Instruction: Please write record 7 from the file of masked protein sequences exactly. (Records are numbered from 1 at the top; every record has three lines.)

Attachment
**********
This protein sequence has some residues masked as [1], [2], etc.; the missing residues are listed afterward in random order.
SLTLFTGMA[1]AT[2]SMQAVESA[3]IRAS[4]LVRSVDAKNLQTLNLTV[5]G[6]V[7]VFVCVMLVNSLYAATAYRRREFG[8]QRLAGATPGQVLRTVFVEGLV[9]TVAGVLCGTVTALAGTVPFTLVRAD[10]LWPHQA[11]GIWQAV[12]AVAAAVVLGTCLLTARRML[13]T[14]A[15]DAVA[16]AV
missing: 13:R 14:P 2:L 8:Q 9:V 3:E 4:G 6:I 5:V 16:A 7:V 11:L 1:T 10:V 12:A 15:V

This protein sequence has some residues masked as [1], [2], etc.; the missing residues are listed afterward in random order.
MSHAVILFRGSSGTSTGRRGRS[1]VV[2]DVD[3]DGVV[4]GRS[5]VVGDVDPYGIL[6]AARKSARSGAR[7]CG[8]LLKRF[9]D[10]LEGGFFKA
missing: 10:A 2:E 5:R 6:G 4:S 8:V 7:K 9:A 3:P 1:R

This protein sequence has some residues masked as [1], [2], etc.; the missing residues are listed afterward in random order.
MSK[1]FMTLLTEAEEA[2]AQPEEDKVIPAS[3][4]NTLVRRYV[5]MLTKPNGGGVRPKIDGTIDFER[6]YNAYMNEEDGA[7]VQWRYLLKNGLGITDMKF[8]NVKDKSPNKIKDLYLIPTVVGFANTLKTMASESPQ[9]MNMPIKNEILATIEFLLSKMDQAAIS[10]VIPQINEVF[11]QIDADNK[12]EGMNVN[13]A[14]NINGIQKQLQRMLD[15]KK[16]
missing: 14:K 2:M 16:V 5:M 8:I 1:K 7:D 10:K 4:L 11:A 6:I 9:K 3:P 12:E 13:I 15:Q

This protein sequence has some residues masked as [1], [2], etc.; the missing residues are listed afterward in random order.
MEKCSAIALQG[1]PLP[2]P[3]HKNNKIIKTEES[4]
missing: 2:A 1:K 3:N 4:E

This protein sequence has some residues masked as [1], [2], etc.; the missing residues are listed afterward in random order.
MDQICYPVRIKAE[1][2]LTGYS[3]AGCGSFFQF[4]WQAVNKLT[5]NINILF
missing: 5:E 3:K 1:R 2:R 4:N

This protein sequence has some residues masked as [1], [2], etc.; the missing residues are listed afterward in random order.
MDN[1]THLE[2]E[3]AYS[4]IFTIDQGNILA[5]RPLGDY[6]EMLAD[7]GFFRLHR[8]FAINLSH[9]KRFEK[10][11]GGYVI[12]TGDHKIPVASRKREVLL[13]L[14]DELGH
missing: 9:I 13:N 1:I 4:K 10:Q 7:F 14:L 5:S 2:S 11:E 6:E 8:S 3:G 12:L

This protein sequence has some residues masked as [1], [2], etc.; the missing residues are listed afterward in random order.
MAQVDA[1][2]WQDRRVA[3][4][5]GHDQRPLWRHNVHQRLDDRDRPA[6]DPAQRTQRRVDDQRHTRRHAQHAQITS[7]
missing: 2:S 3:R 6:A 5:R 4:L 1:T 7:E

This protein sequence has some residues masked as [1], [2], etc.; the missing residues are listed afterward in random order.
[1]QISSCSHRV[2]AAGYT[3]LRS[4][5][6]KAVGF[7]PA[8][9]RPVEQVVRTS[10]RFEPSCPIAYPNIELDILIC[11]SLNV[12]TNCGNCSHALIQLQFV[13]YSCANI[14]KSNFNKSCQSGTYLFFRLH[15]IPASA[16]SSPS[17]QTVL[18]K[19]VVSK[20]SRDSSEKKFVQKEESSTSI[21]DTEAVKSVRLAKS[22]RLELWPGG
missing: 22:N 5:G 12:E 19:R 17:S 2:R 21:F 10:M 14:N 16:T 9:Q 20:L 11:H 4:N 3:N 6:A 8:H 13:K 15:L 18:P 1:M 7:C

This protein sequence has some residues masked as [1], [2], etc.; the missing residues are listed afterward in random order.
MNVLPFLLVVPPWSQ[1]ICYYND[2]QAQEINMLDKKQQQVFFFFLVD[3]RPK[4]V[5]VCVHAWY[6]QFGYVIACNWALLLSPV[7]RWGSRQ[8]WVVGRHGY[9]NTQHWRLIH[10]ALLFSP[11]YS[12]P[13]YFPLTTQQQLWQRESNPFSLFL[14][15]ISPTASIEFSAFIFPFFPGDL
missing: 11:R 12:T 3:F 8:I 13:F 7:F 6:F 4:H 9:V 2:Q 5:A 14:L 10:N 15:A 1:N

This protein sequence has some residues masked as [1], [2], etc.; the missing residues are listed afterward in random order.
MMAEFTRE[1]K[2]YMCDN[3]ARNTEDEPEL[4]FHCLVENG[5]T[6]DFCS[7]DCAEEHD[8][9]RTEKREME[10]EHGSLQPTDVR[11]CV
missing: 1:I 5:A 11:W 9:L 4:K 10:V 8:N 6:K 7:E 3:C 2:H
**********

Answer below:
This protein sequence has some residues masked as [1], [2], etc.; the missing residues are listed afterward in random order.
MAQVDA[1][2]WQDRRVA[3][4][5]GHDQRPLWRHNVHQRLDDRDRPA[6]DPAQRTQRRVDDQRHTRRHAQHAQITS[7]
missing: 2:S 3:R 6:A 5:R 4:L 1:T 7:E